RWSN Themes

Sustainable Groundwater Development for Rural Water Supplies

Groundwater provides a significant proportion of rural dwellers in the developing countries with access to safe drinking water and will continue to do so in the future. Groundwater is fairly ubiquitous, but its conditions vary enormously and exploitation is often undertaken with limited understanding of hydrogeology and without sufficient evaluation of the resource. In some places, heavy water use for agriculture has led to over-abstraction and placed groundwater out of the reach of domestic users as water tables have fallen. There are also regions where groundwater quality is not fit for human consumption (e.g. due to a high level of arsenic, fluoride, iron or nitrates, or contamination from human impacts such as poor sanitation, oil spills or chemicals).

The objective of the Sustainable Groundwater Development theme is: Groundwater resources are properly considered and sustainably used for developing drinking water supply sources. The theme has three sub-topics:

  • Handpump Technology
  • Cost Effective Boreholes (includes machine drilling and manual drilling)
  • Cost Effective Water Resource Management

To find out more and to get involved join the Sustainable Groundwater Development community on dgroups, or one of the specialist groups:


Related Resources

Hand drilling a shallow tube-well and fitting a simple “Bailer-bucket” in Zimbabwe

The construction of the lighter duty, simple hand operated drilling rig has been described in another manual and was designed for drilling shallow tube wells in softer soil formations, which occur in some areas of Zimbabwe. Currently the drilling stems extend to a maximum of 12m. Staff members of the Ministry of Health and Child Welfare are familiar with local shallow ground water conditions in Zimbabwe. A depth of 12m is suitable for the use of this simple rig in combination with simple water raising devices like the Bailer-bucket, Bucket Pump and Blair Pump. | more information »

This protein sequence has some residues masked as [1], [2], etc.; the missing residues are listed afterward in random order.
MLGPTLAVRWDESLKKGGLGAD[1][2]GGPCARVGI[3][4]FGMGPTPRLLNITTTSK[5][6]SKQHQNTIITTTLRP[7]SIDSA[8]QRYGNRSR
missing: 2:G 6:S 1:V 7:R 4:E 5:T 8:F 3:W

Technical Guidelines for Construction and Maintenance of Hand Dug Wells

Sierra Leone

This document represents the official guidelines of the Government of Sierra Leone on the issue of the construction and maintenance of hand dug wells.

This publication is intended for water sector practitioners and managers who coordinate and oversee water supply service delivery. It is the outcome of a partnership between the Ministry of Water Resources, Water and Sanitation Program (WSP), and a number of implementing agencies working in the WASH sector in Sierra Leone.

If this publication can contribute to permanent and lasting water points in Sierra Leone, and better standards of construction, then it will have achieved its purpose. | more information »

RWSN Annual Report 2013

Enabling practitioners, professionals and ultimately water users to make informed decisions on how to improve and maintain access to safe water in rural areas.

The Rural Water Supply Network (RWSN) is a global network of professionals and practitioners. It works to raise standards of knowledge as well as technical and professional competence in rural water supplies and thus fulfil the vision of sustainable rural water services for all.

The year 2013 witnessed the dramatic growth in the number of members from 2,567 to over 5,125. Members are from 124 different countries. The network now also provides the opportunity for organisation membership, a mechanism that should strengthen RWSN and improve its vibrancy over the coming years.

Confidence in online exchange and sharing has grown, evidenced by extensive participation in e-discussions, whether formally structured, or as individuals respond to each other’s queries and comments. The sustainable Groundwater Development, Handpump Services and Mapping communities have been notably vibrant in 2013. | more information »

Tapping Treasure: Cost-Effective Boreholes in Sierra Leone - Project Report 4

March 2014

The eight-month cost-effective boreholes project funded by the Department of International Development through the WASH Facility of Sierra Leone ended in February 2014. The project completed on a high note, with a short course on drilling supervision which was attended by 21 stakeholders from Government and NGOs. The practical, hands on nature of the course was particularly appreciated by those who participated. For many who attended, it was their first time to actually witness borehole drilling in practice. Some participants had already been in the role of drilling supervisor before, but most of them had not been sure of how to undertake this job in a professional manner. The exposure was important not only for those who may actually undertake borehole drilling supervision in the future, but also for the senior staff who will be responsible for managing projects and supporting drilling supervisors in the future. | more information »